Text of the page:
Medical memoirs are a dime a dozen, but I’ve never read a medic’s memoir and the title, “A Thousand Naked Strangers” is just too good to pass up.
A Thousand Naked Strangers is an Atlantan’s chronicle of the decade he worked as a paramedic in the city. I’ve never really known much about Atlanta, except for the stories my dad told of the month he worked there in 2000 – before Hazzard began his journey.
Hazzard’s narrative is genuine and unpretentious. There is no, “I always knew I’d be a great medic” kind of spiel. It is a story of a career that found him, and ran its course.
From a medical point of view and as a medical reader, it is nothing new or overly shocking – everything he writes about I’ve either seen or done or had friends experience in their jobs; however for the layperson or the high schooler considering careers, this book is a goldmine of fascinating and appalling anecdotes that will either trill or induce nightmares – or both.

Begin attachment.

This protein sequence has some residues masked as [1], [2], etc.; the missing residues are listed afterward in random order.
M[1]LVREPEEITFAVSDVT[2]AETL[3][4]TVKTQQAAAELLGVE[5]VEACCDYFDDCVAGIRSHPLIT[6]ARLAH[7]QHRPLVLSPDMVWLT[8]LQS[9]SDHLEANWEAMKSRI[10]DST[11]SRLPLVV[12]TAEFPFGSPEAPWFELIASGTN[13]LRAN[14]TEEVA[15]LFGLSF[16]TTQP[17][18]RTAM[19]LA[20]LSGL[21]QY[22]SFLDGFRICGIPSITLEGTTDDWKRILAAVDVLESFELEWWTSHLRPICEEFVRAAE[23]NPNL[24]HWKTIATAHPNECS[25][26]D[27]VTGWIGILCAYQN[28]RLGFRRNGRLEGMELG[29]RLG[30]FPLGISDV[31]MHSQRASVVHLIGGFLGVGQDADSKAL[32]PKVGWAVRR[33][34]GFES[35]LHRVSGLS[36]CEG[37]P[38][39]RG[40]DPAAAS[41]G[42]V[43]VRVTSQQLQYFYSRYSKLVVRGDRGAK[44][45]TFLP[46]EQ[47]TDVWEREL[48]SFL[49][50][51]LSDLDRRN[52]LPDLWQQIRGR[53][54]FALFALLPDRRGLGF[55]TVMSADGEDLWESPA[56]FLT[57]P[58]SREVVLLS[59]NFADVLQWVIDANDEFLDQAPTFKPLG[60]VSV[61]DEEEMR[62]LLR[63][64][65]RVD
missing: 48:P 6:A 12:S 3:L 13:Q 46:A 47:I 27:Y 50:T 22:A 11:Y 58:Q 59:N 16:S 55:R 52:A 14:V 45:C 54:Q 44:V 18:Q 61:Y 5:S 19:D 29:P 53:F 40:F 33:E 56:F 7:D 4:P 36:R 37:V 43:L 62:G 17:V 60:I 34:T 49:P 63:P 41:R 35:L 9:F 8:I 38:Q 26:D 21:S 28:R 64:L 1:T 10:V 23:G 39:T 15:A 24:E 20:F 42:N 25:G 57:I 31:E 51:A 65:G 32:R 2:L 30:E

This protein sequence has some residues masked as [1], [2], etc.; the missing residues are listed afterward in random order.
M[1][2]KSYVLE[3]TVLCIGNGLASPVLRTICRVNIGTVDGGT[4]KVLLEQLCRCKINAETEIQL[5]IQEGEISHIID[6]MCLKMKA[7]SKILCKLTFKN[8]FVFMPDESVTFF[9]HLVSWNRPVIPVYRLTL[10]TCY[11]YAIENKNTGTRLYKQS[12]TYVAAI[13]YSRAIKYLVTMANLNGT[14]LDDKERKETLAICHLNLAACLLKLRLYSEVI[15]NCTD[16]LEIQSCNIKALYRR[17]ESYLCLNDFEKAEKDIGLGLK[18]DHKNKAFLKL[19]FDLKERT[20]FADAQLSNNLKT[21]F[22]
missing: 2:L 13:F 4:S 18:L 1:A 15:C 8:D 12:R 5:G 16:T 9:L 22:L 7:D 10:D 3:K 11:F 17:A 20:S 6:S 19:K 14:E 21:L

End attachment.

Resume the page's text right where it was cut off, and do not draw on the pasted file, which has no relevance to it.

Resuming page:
“[…] we can’t just treat patients; we must study them. Learn their language, their habits, their streets and houses, their peculiar beliefs, tears, and failings.”
Additionally, Hazzard writes WELL. Many medical memoirs are written as if the content itself makes it worthy of publication, with little attention to writing style and decorum. Conversely, A Thousand Naked Strangers is written with grace and candour, and with style.
This memoir comes highly recommended for a wide audience. Enjoy it!
Disclaimer: I received an eARC of this book via NetGalley and the Publishers